of tables from Priscilla.

The large main entrance hall (see also 4) right next to the cafeteria
and the main auditoriums is very suitable as a registration area.
Telephone lines can be leased, mobile telephones can cheaply be rented
from the University.  From the registration desk in the open hall,
valueable registration materials can easily be moved to secure
adjoining rooms at night. (registration area)

10. Refreshment area close to auditorium, registration, exhibits, and

A modern capacious lunchroom/cafeteria with a great view over the
fjord is available for refreshments and meals.  This cafeteria is in
the same building, adjoining the main entrance hall. (cafetaria with view) (lunch in cafetaria)

11. Convenient housing and eating places in reasonable proximity to the
    conference site with lower cost accommodations for students and
    attendees with limited budgets. We estimate that 30-50% of the
    attendees will request such facilities.

The conference site is situated at only 5 to 10 minutes walking
distance from the main hotels and restaurants in the city centre.
Regular hotels are as expensive as in any other major European cities.
Due to the attractiveness of Bergen for tourists in summer, a number
of rooms must be ordered well in advance, preferably before Sep. 1.
Some cheap hotels ("pensjonater") are available in the immediate
vicinity of the conference site.  Student housing in dormitories
(Fantoft studentby) is also available, but requires a 15 mins. bus
ride (at 4 ECU one way).  The city center offers many eating places in
all price classes.

12. Catering and banquet facilities.

Lunches (and dinners, if desired) can be arranged at the cafeteria.
Due to the unique location of Bergen, many special reception and
banquet sites can be considered close to the conference site,
including a historic site (e.g. H=E5konshallen), a mountain top
(Fl=F8yen), or a boat to the fjords. (H=E5konshallen) (banquet at H=E5konshallen) (reception in Grieghallen)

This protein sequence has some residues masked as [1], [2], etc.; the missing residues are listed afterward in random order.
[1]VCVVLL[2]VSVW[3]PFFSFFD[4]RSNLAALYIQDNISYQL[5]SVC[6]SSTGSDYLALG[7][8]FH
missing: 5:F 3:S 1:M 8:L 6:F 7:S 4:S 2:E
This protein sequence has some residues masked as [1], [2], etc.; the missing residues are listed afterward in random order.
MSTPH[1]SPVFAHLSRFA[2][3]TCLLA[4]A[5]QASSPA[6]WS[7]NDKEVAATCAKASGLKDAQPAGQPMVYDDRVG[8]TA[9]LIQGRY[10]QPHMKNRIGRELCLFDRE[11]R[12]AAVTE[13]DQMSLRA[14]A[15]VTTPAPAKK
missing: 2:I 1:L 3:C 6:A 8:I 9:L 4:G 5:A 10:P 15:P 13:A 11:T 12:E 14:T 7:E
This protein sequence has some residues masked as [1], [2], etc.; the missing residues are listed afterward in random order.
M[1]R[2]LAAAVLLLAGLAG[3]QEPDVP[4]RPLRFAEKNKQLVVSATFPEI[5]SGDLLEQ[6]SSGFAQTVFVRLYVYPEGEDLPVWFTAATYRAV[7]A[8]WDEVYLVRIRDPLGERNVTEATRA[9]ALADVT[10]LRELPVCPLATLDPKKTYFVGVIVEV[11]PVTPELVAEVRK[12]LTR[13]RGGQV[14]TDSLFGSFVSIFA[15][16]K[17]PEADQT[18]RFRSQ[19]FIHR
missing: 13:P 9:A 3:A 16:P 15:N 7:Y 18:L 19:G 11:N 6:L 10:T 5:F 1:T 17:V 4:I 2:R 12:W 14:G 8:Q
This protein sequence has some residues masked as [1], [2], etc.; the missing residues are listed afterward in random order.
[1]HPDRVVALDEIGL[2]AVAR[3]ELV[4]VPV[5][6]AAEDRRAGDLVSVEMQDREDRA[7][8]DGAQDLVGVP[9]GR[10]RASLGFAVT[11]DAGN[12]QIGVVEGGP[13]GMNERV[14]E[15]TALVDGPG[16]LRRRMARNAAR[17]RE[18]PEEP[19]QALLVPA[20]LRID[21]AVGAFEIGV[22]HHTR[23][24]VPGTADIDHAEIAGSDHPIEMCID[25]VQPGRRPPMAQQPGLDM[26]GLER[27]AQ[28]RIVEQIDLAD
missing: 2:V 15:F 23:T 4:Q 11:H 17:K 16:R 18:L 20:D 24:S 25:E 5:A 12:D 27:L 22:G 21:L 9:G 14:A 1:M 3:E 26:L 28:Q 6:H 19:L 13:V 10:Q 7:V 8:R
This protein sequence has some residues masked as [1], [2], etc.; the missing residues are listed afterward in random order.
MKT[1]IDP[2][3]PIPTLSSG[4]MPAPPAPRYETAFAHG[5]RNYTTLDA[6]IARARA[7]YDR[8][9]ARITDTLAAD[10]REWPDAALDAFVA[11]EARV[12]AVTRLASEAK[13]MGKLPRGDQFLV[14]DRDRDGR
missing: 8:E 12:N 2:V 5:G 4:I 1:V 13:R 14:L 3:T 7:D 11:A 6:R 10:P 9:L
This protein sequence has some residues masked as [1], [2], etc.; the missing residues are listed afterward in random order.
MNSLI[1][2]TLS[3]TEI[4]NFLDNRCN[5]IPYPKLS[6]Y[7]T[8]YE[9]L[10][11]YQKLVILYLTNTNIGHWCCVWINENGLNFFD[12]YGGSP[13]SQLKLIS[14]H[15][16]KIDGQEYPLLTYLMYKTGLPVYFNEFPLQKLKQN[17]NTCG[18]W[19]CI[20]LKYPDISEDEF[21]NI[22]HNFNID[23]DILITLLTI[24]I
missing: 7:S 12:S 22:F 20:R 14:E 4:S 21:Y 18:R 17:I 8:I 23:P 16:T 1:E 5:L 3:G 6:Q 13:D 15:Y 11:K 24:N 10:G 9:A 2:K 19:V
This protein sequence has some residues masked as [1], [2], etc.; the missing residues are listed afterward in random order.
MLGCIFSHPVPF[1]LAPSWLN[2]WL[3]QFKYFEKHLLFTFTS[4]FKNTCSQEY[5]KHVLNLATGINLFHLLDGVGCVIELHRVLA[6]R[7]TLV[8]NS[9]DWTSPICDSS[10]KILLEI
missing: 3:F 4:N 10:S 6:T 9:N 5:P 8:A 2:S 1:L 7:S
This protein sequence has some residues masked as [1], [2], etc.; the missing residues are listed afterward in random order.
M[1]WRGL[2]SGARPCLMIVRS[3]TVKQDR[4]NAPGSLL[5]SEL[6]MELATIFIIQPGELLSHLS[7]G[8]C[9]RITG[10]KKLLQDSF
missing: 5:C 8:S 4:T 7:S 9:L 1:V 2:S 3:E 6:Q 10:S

13. Reasonably convenient transportation access to the area in which the
    conference is being held.

The city offers adequate bus transport, but the conference site is so
close to the city centre that most participants can simply move on
foot.  Regular bus lines are provided to the airport and to student
dormitories. (Bergen map)

14. Network communication links.

The university network is available in the building and can be used
without cost.

15. Location with regard to previous and subsequent meetings to ensure
    some geographical distribution over time.  EACL-97 will be held in
    Spain, EACL-95 was held in Ireland, EACL-93 in Holland, EACL-91 in
    Berlin and EACL-89 in England.

No country in Scandinavia has hosted EACL so far.

16. Availability of facilities in Easter/Spring time frame; consideration
    of quarter or semester break schedule may be relevant.

The recommended time for booking the conference facilities is from
June 8 until the end of June or later.  The Easter holidays are not
recommended since all local personnel will be skiing or fishing.

17. Proximity to related meetings that can serve to encourage attendance;
    usually only of incidental interest.

No related meetings are known.  Attendance can somewhat be encouraged
by the fact that Bergen is an especially attractive tourist goal,
offering the mountains, the sea, and a historic city centre:

Visits to the fjords can be arranged.

Koenraad de Smedt, June 20, 1997.